For 50 years - until Greenspan's exuberance in the 90s - it took the average American around 26 hours to be able to afford to buy the S&P 500. In the Trumpian utopia in which we find ourselves now, however, the average American worker will have to work four times longer to join the 'wealth-builders' in equity market land.
The last time it cost this much (in terms of hours worked) to buy stocks, it seems the average American decided enough was enough and buyers went on strike asthe DotCom debacle collapsed.
Of course, we are reminded of Fed's Dudley's 2011 comments that seemed to suggest how lucky Americans were that iPad prices were falling..
During the Q&A, one audience member asked: "When was the last time, sir, that you went grocery shopping?" A stunned Dudley did not have the heart to elaborate that the caviar and ambrosia eaten on the Dudley family table is hand delivered through the Fed's G-6 from Kamchatka, so instead, as Reuters reports, he "tried to explain how the Fed sees things: Yes, food prices may be rising, but at the same time, other prices are declining. The Fed looks at core inflation, which strips out volatile food and energy costs, to get a better sense of where inflation may actually be heading."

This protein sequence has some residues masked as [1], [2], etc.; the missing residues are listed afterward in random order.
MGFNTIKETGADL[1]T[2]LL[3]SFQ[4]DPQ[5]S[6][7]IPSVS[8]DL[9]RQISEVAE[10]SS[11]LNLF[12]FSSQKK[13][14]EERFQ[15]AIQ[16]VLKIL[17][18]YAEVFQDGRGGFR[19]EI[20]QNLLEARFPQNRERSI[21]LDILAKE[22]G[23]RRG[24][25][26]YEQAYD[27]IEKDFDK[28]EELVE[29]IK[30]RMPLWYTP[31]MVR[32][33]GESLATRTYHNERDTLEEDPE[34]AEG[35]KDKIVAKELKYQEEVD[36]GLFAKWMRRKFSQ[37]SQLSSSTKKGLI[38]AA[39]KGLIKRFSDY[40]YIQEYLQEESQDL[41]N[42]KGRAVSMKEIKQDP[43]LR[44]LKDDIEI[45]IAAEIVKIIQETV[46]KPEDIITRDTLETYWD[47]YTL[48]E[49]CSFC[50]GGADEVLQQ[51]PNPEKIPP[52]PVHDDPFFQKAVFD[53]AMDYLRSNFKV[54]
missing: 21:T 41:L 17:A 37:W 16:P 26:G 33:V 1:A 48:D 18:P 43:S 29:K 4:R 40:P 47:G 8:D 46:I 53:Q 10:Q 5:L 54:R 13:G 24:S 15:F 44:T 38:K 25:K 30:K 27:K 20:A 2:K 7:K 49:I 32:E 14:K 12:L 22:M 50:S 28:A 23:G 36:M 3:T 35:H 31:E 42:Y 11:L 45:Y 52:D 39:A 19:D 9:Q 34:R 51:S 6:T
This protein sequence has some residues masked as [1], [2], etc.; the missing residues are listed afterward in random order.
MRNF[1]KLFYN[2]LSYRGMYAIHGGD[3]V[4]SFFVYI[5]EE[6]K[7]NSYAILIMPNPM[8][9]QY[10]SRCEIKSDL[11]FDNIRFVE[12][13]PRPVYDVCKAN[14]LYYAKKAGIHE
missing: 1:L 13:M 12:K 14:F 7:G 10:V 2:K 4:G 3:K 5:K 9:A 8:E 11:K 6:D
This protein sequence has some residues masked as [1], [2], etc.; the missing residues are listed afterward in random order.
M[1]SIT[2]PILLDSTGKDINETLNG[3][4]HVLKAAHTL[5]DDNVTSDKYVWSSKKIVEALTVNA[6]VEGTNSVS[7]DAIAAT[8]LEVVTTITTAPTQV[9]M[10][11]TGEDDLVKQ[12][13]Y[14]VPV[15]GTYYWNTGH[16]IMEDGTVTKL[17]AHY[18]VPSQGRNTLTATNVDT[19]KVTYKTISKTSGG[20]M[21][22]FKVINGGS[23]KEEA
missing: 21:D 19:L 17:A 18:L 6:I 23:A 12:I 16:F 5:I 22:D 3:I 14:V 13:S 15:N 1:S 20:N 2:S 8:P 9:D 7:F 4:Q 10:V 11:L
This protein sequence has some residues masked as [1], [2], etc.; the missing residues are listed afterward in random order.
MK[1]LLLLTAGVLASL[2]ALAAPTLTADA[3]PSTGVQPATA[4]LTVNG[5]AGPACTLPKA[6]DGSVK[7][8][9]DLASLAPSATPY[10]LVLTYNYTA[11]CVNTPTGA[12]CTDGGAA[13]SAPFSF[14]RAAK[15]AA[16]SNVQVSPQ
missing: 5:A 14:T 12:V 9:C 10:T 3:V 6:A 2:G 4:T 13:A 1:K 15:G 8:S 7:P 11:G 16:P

So, Dudley sought an everyday example of a price that is falling.
"Today you can buy an iPad 2 that costs the same as an iPad 1 that is twice as powerful," he said referring to Apple Inc's (AAPL.O) latest handheld tablet computer hitting stories on Friday.
"You have to look at the prices of all things," he said.
This prompted guffaws and widespread murmuring from the audience, with one audience member calling the comment "tone deaf."
As for the FTMFW comment from the audience, which apparently did not realize (unlike the prevailing thought at all other Dudley luncheons) that there is massive career risk in highlighting that the emperor is naked, has rolls of fat around his neck, and has a hairy ass, it was the following:
"I can't eat an iPad," another quipped.
"Let Them Eat Stocks" now seems to be the mantra of the new Fed.